Adding this service to your business is simple and profitable.
If you provide lawn maintenance to clients, consider adding aeration to your services. It requires minimal investment for supplies and training and vastly improves the appearance of the lawns you maintain – making you and the turf look good.
“It’s the single most valuable thing you can do for a lawn beyond mowing, watering and fertilizing,” says Ross Hawley, marketing manager for Toro.
Aerating can signficantly improve turf, says Pierre Pereira, vice president of sales and marketing for Billy Goat. “The benefits are well known to golf courses, which commonly aerate their fairways and greens with dramatic results,” Pereira says. “However, many companies and customers still haven’t embraced this simple service.”
Benefits for aeration include removing plugs to allow water, air and nutrients to filter into the roots of the grass resulting in healthier, stronger lawns, as well as fewer weeds and pest problems.
“It’s the single most valuable thing you can do for a lawn beyond mowing, watering and fertilizing.”
Loosening soil in the root zone also allows roots to penetrate deeper, which can help turf increase tolerances to drought and heat. “Stimulating the growth and hardiness of the turf helps fill in patchy areas and defend against disease, drought and weed infestation, which can dramatically increase the aesthetic appeal of the turf,” says Mike Simmon, product specialist for Grasshopper.
“Healthy, attractive and well-maintained lawns improve curb-appeal, which in turn increases the professional image of the contractors maintaining these spaces,” Simmon says.
Buy or rent
There is little upfront cost for this add-on service, other than buying or renting the aerator. But there are several points to consider when making this decision, such as your company’s cash flow, the number of clients requesting aeration services, service frequency and whether your local equipment dealer offers rentals.
Renting doesn’t require significant capital up-front, but equipment availability could hamper scheduling, and replacement costs for damaged equipment can be costly.
On the flip side, purchasing equipment requires more cash or credit up-front, but the equipment is always at your disposal, and the purchase can have tax advantages (consult a tax professional to learn more about effects of purchasing equipment).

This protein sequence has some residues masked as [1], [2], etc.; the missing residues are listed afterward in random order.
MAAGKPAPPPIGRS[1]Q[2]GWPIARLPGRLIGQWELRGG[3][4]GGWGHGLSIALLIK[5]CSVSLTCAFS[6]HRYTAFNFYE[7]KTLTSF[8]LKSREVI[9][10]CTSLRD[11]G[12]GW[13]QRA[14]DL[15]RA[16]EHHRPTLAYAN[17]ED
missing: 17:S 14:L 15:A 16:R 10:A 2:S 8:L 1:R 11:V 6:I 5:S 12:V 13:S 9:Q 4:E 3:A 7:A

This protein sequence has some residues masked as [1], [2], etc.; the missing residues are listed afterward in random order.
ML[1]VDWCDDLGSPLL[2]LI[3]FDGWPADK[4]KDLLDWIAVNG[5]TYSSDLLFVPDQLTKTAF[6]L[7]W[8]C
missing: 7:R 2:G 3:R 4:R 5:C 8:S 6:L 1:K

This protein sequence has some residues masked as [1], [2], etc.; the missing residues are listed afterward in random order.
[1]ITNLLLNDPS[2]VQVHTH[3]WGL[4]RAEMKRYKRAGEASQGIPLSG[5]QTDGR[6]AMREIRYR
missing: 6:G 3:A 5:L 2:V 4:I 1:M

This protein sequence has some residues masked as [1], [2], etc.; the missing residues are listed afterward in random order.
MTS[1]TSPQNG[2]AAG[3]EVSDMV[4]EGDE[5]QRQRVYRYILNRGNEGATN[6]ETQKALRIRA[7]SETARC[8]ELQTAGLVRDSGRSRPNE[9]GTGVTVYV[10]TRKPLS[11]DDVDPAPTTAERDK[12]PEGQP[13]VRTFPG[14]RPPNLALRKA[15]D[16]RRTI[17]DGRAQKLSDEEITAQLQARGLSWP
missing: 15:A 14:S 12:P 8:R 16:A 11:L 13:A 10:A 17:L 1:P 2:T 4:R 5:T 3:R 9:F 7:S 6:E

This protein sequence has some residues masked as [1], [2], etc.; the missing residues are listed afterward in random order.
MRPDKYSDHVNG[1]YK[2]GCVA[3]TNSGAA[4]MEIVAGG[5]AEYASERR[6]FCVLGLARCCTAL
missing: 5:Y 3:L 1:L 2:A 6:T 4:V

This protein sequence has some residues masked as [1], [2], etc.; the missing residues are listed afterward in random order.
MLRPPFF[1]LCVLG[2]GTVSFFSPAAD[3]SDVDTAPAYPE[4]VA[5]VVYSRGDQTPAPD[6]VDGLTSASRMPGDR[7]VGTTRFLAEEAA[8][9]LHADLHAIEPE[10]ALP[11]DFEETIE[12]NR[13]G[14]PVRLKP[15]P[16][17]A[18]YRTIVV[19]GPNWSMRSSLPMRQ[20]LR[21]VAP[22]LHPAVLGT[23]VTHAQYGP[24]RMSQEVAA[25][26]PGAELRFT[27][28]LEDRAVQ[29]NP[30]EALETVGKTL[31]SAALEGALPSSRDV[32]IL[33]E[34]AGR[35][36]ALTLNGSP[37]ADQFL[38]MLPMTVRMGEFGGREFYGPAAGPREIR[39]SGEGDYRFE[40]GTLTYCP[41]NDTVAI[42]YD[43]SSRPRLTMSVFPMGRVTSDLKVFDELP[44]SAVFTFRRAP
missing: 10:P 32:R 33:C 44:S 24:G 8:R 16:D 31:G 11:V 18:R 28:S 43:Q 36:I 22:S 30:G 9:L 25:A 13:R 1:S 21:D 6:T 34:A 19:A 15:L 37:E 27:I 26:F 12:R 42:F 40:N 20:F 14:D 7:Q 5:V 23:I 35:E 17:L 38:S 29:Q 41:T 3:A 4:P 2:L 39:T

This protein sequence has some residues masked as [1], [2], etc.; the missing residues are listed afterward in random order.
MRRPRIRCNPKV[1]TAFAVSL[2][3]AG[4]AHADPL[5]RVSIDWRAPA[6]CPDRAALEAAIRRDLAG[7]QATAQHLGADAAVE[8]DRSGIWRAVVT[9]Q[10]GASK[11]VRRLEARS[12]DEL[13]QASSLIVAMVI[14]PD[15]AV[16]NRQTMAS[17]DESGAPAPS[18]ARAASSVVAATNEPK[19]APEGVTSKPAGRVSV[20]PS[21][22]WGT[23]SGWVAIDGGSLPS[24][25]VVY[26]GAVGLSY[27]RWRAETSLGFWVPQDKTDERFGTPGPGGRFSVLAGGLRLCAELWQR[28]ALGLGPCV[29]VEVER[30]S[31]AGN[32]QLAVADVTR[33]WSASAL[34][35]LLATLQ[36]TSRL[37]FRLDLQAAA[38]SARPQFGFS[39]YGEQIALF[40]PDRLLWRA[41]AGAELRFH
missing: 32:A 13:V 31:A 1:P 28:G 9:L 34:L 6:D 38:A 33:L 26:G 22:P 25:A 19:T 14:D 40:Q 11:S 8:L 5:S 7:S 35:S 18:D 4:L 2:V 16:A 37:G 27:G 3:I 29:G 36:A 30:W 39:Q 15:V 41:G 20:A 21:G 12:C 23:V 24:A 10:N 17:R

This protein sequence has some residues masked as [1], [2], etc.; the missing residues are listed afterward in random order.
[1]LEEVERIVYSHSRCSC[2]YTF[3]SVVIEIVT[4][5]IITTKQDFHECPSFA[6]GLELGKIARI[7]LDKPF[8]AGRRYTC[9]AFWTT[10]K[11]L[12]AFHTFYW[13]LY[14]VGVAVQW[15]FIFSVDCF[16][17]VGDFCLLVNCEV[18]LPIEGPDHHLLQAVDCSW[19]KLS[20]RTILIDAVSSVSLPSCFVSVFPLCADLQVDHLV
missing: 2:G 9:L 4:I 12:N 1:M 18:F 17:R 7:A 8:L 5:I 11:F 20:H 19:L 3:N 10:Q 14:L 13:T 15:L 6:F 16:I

Jon Cundiff, owner of Weedman, a Lawn Care Company, in Kansas City, Missouri, says he owns his equipment, but in the busy fall and spring months, he will often lease a couple of extra aerators to accommodate additional clients.
There are three types of aerators to choose from: walk-behind, pull-behind and stand-on options, ranging in price from $2,000 to $9,000. The model you choose will depend on the type of property you service.
For example, if you service multiple commercial properties or expansive residential landscapes, you should opt for the stand-on option, which is faster (about 6 to 7 mph compared to the walk-behind, which runs about 2 to 3 mph) and also saves valuable manpower. Conversely, you will want to use a smaller model to easily navigate small-gated yards.
“It’s as easy to operate as a lawnmower,” Hawley says of an aerator. Which means you can have your staff running the equipment in a matter of hours, even if they have never used an aerator before. As with any piece of equipment, crew members should be trained on safety precautions, as well as how to operate and care for the machine properly.
Estimating charges for a job varies depending on your particular situation and location. Contractors in the South, for example, may charge more because lawns are often more stressed from summer heat. The conditions of the soil also play a factor, since clay soils can be more difficult to tend.
Simmon estimates $50 per 1/2 acre, but says it depends on the number of man-hours and the size and location of the property.
Simmon estimates $50 per 1/2 acre but says it depends on the number of man-hours and the size and location of the property.
When marketing this service, make sure customers know the benefits of aeration.
“Some clients may not understand or appreciate the value aeration can provide, so education on the short- and long-term benefits is essential when selling the service,” Simmon says.
“As clients see the effects on their green spaces, chances are, they will continue to invest in aeration, which can provide you with a steady revenue stream.”